Because it's been little seen, and because people tend to shrug off contemporaneous World War II films as "propaganda," Hangmen Also Die has never received its due. It's a brilliant, riveting movie, made in response to the atrocities committed against the Czech people following the assassination of Reichsprotektor Heydrich, Hitler's personal "hangman." Under Fritz Lang's ferociously stylized direction, the duel of wits between the Nazi occupiers and the Prague underground--"a ghost army sworn to haunt them till their blood runs cold"--becomes the stuff of legend: virtually another installment of Die Nibelungen, and a dynamic variation on the urban phantasmagoria of the Mabuse films and Spione and M.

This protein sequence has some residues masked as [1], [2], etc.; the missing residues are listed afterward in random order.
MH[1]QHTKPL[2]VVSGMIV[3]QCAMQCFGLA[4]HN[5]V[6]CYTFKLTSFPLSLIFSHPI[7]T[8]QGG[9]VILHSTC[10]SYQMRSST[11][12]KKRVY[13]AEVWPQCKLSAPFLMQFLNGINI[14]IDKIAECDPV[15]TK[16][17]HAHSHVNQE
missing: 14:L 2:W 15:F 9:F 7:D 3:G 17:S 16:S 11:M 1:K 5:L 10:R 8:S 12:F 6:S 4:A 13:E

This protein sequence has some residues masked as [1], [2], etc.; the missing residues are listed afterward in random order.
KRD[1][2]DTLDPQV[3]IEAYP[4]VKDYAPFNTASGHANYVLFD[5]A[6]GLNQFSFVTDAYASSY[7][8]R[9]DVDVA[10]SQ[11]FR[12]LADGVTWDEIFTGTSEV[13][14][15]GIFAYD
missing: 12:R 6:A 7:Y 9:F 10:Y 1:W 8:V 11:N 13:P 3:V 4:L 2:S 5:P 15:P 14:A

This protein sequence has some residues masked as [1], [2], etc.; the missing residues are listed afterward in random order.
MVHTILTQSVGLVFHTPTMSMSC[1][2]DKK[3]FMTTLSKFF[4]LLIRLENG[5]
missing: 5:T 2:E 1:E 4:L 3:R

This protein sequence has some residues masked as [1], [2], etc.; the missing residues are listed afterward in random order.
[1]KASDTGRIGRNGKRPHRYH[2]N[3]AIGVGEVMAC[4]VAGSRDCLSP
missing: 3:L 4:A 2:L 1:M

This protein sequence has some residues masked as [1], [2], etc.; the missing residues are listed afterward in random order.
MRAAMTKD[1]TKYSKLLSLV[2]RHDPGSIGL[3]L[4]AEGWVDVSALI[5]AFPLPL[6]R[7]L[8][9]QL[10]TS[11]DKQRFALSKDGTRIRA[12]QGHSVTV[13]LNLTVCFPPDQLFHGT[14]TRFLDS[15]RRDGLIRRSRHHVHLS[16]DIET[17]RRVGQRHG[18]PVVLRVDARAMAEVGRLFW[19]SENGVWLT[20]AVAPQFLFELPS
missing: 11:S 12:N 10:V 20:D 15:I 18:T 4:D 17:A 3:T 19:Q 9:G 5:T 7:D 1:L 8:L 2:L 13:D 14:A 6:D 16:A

There is propaganda--but when the blood-curdling rhetoric comes from Bertolt Brecht, no less, in his only movie script for an American producer, who's to complain? Lang was Brecht's full collaborator, however, and the narrative is a steel trap closing on everyone. Every act of charity may potentially doom an entire family, and the resistance fighters--especially Brian Donlevy's doctor-assassin--agonize over their culpability in jeopardizing hundreds of innocents taken hostage in reprisal for Heydrich's shooting. The moral-ethical duality extends to the casting, and our response to it. Apart from Walter Brennan, astonishingly "Brechtian" as a Czech professor of history, the "good guys" are ho-hum Central Casting types while the Nazis--evil incarnate--are juicily portrayed by a passel of German-Jewish émigrés (Alexander Granach, Reinhold Schünzel, Ludwig Donath, et al.), all savoring the opportunity to skewer their own oppressors and to act up a German Expressionist storm in their Hollywood exile. Superbly photographed by James Wong Howe. --Richard T. Jameson